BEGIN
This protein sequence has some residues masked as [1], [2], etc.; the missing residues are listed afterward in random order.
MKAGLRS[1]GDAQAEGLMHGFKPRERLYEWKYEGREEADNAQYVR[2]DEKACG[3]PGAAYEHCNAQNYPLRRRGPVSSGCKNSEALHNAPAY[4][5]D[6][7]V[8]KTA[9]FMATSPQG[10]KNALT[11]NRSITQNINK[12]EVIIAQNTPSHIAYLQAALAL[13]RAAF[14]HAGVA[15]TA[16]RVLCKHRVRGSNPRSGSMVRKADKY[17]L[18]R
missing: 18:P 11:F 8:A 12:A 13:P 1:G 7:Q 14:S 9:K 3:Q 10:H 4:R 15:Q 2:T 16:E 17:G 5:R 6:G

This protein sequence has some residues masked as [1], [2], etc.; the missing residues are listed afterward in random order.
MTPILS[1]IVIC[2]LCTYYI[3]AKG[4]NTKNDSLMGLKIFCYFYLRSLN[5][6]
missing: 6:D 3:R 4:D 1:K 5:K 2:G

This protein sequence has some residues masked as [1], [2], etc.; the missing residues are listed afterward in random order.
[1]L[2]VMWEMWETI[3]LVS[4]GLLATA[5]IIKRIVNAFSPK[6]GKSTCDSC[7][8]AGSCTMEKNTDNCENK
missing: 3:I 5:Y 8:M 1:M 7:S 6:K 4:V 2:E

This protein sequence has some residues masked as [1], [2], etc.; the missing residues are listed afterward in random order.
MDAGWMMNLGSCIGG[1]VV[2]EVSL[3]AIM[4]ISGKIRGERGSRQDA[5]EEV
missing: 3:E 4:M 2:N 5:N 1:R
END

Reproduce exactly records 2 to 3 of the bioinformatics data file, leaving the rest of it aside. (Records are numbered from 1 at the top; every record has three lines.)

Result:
This protein sequence has some residues masked as [1], [2], etc.; the missing residues are listed afterward in random order.
MTPILS[1]IVIC[2]LCTYYI[3]AKG[4]NTKNDSLMGLKIFCYFYLRSLN[5][6]
missing: 6:D 3:R 4:D 1:K 5:K 2:G

This protein sequence has some residues masked as [1], [2], etc.; the missing residues are listed afterward in random order.
[1]L[2]VMWEMWETI[3]LVS[4]GLLATA[5]IIKRIVNAFSPK[6]GKSTCDSC[7][8]AGSCTMEKNTDNCENK
missing: 3:I 5:Y 8:M 1:M 7:S 6:K 4:V 2:E